It has been asserted that on Valentine’s Day, lovers go out to eat or they stay home and cook … but there’s also that little known third option, which we’ll be exercising this evening: load up on carry-out pizza and make a quick stop at the package store for Prosecco, then spend the evening watching documentaries about penguins and geopolitics.
In 2019, the Denver Post’s Aldo Svaldi sought refuge in statistics as to the importance of Valentine’s Day to dining establishments.
When it comes to dining out on Valentine’s Day, a quote from Yogi Berra seems to fit: “Nobody ever goes there anymore — it’s too crowded.” A common perception is that Valentine’s Day is one of the busiest days of the year for restaurants. Don’t go out to eat if you can avoid it. And while that might be true for white tablecloth establishments, it isn’t the case for the majority of eateries, the mom-and-pop diners and strip mall haunts, according to a study from Womply.
It’s not too late to make an evening of it.
ANNALS OF GASTRONOMY: DON’T LET NAYSAYERS RUIN DINING OUT ON VALENTINE’S DAY, by Sadie Stein (The New Yorker)
… For my money, as long as you’re doing Valentine’s Day you should do it right. It’s not meant to be an elegant holiday. It’s cheesy, and that is its charm. Is it so shameful to admit to the world that you’re “in love”? Sometimes I wonder if it isn’t the suspicion that lingerie has been purchased, and donned—or maybe just the public avowal of sex after coupledom—that secretly alarms the holiday’s detractors.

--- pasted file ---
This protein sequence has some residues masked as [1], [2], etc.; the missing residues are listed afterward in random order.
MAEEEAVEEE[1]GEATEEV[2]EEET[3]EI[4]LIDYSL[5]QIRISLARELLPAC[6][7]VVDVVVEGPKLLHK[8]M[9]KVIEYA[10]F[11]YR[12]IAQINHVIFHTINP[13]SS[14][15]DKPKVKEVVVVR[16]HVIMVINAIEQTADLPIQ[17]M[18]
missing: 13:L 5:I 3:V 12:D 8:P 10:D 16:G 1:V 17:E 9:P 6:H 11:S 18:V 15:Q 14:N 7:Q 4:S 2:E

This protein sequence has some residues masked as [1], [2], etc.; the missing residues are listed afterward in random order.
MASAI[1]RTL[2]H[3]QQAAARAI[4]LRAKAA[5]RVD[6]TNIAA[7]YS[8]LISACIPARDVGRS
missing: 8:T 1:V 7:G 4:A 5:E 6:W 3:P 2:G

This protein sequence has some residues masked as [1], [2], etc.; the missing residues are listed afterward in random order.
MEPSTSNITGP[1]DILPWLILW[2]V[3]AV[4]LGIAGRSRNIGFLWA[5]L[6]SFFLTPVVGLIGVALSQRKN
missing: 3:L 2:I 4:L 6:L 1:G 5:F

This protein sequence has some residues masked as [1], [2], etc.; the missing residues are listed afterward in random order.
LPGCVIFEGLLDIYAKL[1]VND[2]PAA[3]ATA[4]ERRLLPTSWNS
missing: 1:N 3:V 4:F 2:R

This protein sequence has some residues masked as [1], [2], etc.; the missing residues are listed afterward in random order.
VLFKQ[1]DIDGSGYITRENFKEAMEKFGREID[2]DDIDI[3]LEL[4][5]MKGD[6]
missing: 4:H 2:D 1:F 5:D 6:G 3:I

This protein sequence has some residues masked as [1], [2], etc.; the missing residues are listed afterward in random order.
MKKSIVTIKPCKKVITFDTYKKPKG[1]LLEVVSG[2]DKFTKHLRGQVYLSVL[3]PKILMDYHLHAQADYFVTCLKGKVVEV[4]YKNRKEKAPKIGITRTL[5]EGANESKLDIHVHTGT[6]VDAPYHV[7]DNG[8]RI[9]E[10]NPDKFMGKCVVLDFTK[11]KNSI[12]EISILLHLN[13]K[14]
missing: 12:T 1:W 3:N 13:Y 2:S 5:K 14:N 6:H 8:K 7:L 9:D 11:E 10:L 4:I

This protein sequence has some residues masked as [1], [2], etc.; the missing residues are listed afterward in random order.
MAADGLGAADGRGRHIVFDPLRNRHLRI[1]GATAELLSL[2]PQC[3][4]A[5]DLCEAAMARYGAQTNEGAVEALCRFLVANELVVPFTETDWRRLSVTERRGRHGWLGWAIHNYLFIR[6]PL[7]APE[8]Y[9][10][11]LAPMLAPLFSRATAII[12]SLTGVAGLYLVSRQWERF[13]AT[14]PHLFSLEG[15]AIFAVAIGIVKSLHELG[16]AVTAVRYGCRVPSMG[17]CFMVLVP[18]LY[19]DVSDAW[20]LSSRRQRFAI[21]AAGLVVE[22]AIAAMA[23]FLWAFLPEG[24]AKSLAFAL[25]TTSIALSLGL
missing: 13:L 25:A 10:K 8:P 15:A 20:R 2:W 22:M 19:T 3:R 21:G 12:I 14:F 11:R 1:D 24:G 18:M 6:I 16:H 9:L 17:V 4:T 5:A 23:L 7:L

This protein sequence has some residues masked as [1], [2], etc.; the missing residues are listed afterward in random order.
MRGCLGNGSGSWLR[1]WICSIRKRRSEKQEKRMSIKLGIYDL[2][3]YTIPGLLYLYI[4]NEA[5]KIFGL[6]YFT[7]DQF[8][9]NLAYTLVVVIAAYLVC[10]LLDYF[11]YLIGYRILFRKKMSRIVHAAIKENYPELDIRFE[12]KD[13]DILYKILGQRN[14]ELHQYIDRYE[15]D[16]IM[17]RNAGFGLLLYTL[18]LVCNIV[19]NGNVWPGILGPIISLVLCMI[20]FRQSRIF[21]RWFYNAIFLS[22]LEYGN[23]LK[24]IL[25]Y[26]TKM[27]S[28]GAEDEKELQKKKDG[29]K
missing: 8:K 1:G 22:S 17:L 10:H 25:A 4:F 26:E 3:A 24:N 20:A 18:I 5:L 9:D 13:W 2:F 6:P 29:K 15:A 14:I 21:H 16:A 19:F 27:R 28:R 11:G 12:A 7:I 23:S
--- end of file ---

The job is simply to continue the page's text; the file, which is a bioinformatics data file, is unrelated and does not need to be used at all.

Beef Tacos de Lengua by candlelight? Filet mignon with the full Monty? They both work for me, because (a) I’m not a vegetarian, and (b) even the Hallmark Holiday Grinch understands that love is the answer.
As an adult, Valentine’s Day seems to me less like Christmas than like karaoke: it takes a lot of energy to be negative about it; go with the flow and you can have a blast; and “Total Eclipse of the Heart” might somehow become imbued with real emotion in the process. It’s a feeling that requires other people to share it, and for that I’m willing to pay a prix fixe. There’s also the good old-fashioned treat of eating out: for those of us who put meals on the table every night—and plan those meals, and shop for them—dinner in a restaurant is nothing to sneeze at.